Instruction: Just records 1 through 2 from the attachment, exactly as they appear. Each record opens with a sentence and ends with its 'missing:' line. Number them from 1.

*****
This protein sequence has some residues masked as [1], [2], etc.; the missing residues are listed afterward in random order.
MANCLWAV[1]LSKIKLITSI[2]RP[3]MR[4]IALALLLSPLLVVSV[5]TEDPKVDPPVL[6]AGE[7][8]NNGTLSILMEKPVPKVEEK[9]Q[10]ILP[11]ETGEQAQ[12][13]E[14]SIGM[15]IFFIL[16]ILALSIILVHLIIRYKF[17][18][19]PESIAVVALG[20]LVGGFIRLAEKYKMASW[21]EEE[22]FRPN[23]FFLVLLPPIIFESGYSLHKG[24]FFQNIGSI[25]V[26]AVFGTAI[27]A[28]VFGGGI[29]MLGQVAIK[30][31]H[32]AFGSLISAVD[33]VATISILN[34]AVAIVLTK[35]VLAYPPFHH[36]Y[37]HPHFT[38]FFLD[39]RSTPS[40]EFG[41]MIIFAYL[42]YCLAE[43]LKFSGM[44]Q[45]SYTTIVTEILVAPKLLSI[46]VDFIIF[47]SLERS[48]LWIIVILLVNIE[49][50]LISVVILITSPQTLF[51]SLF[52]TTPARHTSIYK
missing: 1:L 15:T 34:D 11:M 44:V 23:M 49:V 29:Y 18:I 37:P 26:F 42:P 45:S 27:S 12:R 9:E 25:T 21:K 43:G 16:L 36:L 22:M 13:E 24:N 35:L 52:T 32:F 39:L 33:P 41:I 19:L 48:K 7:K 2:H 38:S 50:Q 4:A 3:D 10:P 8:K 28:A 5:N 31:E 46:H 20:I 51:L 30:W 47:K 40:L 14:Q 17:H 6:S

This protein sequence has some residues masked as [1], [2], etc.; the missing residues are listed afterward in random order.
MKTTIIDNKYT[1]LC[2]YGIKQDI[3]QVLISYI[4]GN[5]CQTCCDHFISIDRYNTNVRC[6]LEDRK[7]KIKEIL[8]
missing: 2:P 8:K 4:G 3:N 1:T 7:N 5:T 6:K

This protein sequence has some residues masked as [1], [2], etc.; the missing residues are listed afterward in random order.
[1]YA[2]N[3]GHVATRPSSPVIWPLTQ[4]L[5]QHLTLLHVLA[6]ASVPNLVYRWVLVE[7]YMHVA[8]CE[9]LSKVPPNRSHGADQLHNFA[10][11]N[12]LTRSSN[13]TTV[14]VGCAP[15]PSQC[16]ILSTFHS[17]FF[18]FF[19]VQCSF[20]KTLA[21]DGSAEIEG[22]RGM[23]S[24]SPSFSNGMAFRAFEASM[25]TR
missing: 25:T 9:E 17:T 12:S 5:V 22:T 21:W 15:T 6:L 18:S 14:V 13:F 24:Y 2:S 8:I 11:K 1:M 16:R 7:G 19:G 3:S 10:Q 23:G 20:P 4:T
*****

This protein sequence has some residues masked as [1], [2], etc.; the missing residues are listed afterward in random order.
MANCLWAV[1]LSKIKLITSI[2]RP[3]MR[4]IALALLLSPLLVVSV[5]TEDPKVDPPVL[6]AGE[7][8]NNGTLSILMEKPVPKVEEK[9]Q[10]ILP[11]ETGEQAQ[12][13]E[14]SIGM[15]IFFIL[16]ILALSIILVHLIIRYKF[17][18][19]PESIAVVALG[20]LVGGFIRLAEKYKMASW[21]EEE[22]FRPN[23]FFLVLLPPIIFESGYSLHKG[24]FFQNIGSI[25]V[26]AVFGTAI[27]A[28]VFGGGI[29]MLGQVAIK[30][31]H[32]AFGSLISAVD[33]VATISILN[34]AVAIVLTK[35]VLAYPPFHH[36]Y[37]HPHFT[38]FFLD[39]RSTPS[40]EFG[41]MIIFAYL[42]YCLAE[43]LKFSGM[44]Q[45]SYTTIVTEILVAPKLLSI[46]VDFIIF[47]SLERS[48]LWIIVILLVNIE[49][50]LISVVILITSPQTLF[51]SLF[52]TTPARHTSIYK
missing: 1:L 15:T 34:D 11:M 44:V 23:M 49:V 29:Y 18:I 37:P 26:F 42:P 45:S 27:S 12:R 9:E 25:T 21:K 43:G 16:L 36:L 22:M 13:E 24:N 35:L 52:T 32:F 39:L 33:P 41:I 19:L 48:K 7:K 2:H 38:S 50:Q 4:A 3:D 10:P 8:K 28:A 5:N 31:E 46:H 20:I 51:L 30:W 47:K 40:L 14:Q 17:H 6:S

This protein sequence has some residues masked as [1], [2], etc.; the missing residues are listed afterward in random order.
MKTTIIDNKYT[1]LC[2]YGIKQDI[3]QVLISYI[4]GN[5]CQTCCDHFISIDRYNTNVRC[6]LEDRK[7]KIKEIL[8]
missing: 2:P 8:K 4:G 3:N 1:T 7:N 5:T 6:K